As all of this was going on with DAN, a parallel mobilization was going on, which generated the birth of Indymedia. The IMC was organized autonomously from DAN (in terms of meetings, funding, physical location, organizers) but there was fairly close coordination and some overlap between the two networks. The creation of this completely radical and unprecedented media experiment magnified and amplified our organizing efforts. Media activists around the world learned about the IMC and put the word out to all of their networks—not only was there a serious direct action being planned, but also an innovative proposal for building a radical participatory media outlet. As a result, countless more people came to Seattle.
There were also several other groups working in parallel – the People For Fair Trade, which was a coalition formed by Ralph Nader’s Public Citizen; the People’s Assembly, which was a radical grassroots Philipino-led organization, who held a separate march—the only march which had been refused a permit [DAN didn’t apply for one]; Seattle Anarchist Response, which helped pull together a black bloc action; and several student groups. We had links to each of these organizations, and participated in each others’ meetings, but for the most part, we were not closely working together.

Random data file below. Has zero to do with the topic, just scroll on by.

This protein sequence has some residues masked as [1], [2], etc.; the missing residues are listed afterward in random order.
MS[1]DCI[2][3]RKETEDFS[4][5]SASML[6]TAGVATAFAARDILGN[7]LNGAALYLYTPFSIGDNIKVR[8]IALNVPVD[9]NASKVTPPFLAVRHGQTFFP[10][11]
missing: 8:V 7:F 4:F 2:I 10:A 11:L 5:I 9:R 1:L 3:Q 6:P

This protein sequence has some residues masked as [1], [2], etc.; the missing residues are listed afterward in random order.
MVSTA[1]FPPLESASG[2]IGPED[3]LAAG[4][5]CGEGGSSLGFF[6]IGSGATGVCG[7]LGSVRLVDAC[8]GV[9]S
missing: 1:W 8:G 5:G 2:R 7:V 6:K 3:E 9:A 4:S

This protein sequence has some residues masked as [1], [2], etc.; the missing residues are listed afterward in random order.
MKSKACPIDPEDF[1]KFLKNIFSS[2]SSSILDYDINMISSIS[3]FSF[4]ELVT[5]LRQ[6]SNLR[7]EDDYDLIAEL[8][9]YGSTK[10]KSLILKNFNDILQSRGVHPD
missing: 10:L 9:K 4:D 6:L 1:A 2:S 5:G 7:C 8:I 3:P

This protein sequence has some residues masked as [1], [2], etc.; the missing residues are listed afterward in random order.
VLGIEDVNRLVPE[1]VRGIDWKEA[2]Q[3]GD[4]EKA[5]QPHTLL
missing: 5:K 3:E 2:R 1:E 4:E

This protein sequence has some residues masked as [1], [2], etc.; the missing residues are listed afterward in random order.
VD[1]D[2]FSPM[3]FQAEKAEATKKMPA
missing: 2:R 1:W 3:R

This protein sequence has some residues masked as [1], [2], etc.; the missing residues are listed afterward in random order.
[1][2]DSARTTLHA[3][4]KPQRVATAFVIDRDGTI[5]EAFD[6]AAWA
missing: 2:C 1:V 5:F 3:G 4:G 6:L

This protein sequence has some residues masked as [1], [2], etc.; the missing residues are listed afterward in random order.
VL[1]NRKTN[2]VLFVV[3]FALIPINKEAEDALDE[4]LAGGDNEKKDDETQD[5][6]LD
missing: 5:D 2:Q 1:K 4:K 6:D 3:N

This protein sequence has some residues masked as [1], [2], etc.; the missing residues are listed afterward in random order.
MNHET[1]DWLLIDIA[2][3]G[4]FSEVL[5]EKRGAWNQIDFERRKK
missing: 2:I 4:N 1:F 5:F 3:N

Structures and Logistics
Many of DAN’s working groups were comprised of a core of pre-existing groups (notably, food, art and propaganda, medical, and direct action trainings) and this was a huge asset, as we were able to benefit from those groups’ years of experience without having to start everything from scratch. Initially, the working groups reported back at each weekly meeting, but this gradually became unwieldy, as each group was making so much progress every week that half of each meeting consisted simply of reporting what had been accomplished, leaving very little time to discuss proposals, plan new projects, or make decisions.